BUT, in the interests of helping fellow 'Hide folks out with their unused/unwanted stuff and because I'm cheap and willing to try a "lesser" unit and futz around with my own shop mods even if it's almost a turkey...Anyone with multiple units have one they want to unload?

    I really am serious on this, and *will* spring for the $50 plus shipping for the RCBS on my next order if no one speaks up to strike a deal in the next few days.

    The operating theory here is, hey, might not have worked for everyone but I'm in load development with a rifle that NEVER did much better than 1 MOA.
     

    mattmcg

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    Re: Losing confidence in neck turning - What say you?

    Good luck with that one Grump. I personally found the RCBS turner to be a bit finicky and not very accurate at the end of it all. I'd say if you're going to invest the time, the best option I've tried (albeit I have yet to try a pumpkin) is the new Sinclair turner. I own one of these and with the carbide mandrel and their expander die, it is about as accurate as I can get. I typically would achieve .001" consistency across the neck, save the other issues listed above in my OP.
     

    our gang

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    Re: Losing confidence in neck turning - What say you?

    If you are not a benchrest shooter and you match your brass to your chamber's dimensions and you use quality brass from the same lot, IME neck turning is way down on the list of "need to do" items. I believe that buying Redding neck bushing dies give a lot bigger bang for the buck than neck turning. I have an ancient 22-06 with a very tight neck that I went round & round with for years, turning , reaming etc until finally I took a chamber cast and found out that only the thin WRA 25-06 brass could be necked down with the Redding bushing die and give excellent accuracy with no other messing around. Cerrosafe will tell you a lot!
     

    flashhole

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    Re: Losing confidence in neck turning - What say you?

    There's another aspect to neck turning. I re-form 223 brass to 221 Fireball brass. A lot of the 223 re-formed brass is considerably thicker in the web that becomes the neck of the 221. Turning is essential to get it to chamber in the gun. This has the added advantage of being a custom fit to the chamber and I have seen accuracy improvements using my re-formed brass.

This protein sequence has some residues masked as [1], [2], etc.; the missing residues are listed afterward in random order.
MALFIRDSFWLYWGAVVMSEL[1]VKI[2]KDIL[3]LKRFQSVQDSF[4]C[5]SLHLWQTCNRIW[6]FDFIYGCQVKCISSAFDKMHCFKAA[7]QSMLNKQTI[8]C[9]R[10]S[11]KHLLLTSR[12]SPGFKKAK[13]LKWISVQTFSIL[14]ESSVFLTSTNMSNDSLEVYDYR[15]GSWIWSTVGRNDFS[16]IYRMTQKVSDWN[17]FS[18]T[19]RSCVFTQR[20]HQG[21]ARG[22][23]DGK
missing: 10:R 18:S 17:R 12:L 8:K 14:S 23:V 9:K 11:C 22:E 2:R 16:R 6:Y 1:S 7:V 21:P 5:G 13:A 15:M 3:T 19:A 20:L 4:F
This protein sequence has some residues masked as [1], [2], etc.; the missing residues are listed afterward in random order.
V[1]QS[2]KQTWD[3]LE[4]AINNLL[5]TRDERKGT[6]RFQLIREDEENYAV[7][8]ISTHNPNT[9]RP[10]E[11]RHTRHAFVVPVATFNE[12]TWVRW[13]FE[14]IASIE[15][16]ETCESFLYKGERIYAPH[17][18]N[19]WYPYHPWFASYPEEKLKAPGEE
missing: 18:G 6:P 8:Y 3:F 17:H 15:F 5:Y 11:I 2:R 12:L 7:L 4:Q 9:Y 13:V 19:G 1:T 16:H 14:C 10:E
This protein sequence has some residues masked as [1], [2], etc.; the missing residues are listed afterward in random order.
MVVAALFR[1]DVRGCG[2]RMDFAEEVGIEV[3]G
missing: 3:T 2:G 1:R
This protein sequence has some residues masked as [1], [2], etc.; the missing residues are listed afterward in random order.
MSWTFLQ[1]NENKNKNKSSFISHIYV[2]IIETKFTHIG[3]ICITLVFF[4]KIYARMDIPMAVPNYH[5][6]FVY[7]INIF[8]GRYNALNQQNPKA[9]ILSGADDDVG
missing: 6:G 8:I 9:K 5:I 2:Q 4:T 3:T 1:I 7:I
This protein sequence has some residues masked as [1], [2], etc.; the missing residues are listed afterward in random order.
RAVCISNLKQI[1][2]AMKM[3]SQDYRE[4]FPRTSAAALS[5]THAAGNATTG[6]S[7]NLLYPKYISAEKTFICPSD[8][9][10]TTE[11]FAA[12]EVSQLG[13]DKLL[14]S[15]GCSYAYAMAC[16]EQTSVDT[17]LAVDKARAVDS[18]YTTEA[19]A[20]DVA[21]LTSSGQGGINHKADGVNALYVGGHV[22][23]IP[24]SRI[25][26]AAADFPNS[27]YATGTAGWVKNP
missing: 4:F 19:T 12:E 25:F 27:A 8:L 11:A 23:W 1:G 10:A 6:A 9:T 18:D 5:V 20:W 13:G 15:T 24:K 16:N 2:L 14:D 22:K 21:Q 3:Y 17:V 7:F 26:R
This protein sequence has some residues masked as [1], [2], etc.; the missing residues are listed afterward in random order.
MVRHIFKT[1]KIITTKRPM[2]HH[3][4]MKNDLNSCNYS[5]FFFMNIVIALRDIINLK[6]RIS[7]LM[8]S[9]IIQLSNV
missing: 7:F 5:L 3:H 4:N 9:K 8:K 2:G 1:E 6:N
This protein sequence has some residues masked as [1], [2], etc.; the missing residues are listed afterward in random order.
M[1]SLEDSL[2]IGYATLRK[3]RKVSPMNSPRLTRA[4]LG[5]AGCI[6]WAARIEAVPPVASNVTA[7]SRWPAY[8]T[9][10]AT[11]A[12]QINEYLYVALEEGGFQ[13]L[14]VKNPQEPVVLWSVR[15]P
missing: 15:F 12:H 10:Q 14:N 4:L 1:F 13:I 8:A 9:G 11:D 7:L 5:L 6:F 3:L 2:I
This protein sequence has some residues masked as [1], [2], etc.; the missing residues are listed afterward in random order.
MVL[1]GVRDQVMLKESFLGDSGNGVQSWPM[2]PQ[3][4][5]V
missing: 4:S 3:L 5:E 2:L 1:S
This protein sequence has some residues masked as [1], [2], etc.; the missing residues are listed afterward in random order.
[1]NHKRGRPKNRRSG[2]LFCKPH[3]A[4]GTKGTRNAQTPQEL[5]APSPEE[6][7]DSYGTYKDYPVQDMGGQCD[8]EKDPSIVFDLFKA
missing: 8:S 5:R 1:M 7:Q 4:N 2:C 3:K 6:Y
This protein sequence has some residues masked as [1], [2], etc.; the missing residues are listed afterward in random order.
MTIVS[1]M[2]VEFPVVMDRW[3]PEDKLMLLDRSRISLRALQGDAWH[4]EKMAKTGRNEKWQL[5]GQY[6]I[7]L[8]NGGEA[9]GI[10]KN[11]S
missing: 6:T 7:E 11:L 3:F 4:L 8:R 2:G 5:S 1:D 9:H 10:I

mdesign

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    Re: Losing confidence in neck turning - What say you?

    Here is another twist to neck turning. I have found that some of my rifles are more sensitive to loaded cartridge run-out than others and there is a correlation between amount of run-out and group size. Some more, some less, depending on the gun.

    I like to keep the run-out of my loaded cases to under .002 if possible just to eliminate that variable. Some batches of brass do this very well without any work, others, not so much.

    While there are many causes of run-out, your brass and dies usually are the big players in the equation. Bushing dies do allow you to adjust the amount you resize the neck and can minimize problems related to over-sizing the neck but they are not the fix all answer in my experience. Talk to Pat at Redding, he is a very experienced reloading engineer.

    I turn necks (80% clean up) because I found that if I do this and than anneal the neck at regular intervals, my run-out is .001 or less on my loaded cases. My brass lasts longer because of the annealing and my groups are better. When I put work into brass, I am very careful not to lose it and to make it last as long as I can.

    Early in my career, I subscribed to Precision Shooting and started to learn what the benchrest shooters did to make their guns more accurate. Soon I bought a run-out gauge to see how much run-out I had and found the range was between .001 and .015. I sorted them and took the 5 worst ones and the 5 best ones and shot two groups at 100 yds. The results were eye-opening with a substantial difference between the two that repeated every time I performed the test.

    I was convinced and have used this turn/anneal technique ever since then. I am not a competitive shooter but I really enjoy accurate rifles and working with the details to make them so.
     

    Red Ryder

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    Re: Losing confidence in neck turning - What say you?

    This has been an incredibly useful thread. Thanks to everyone who has contributed.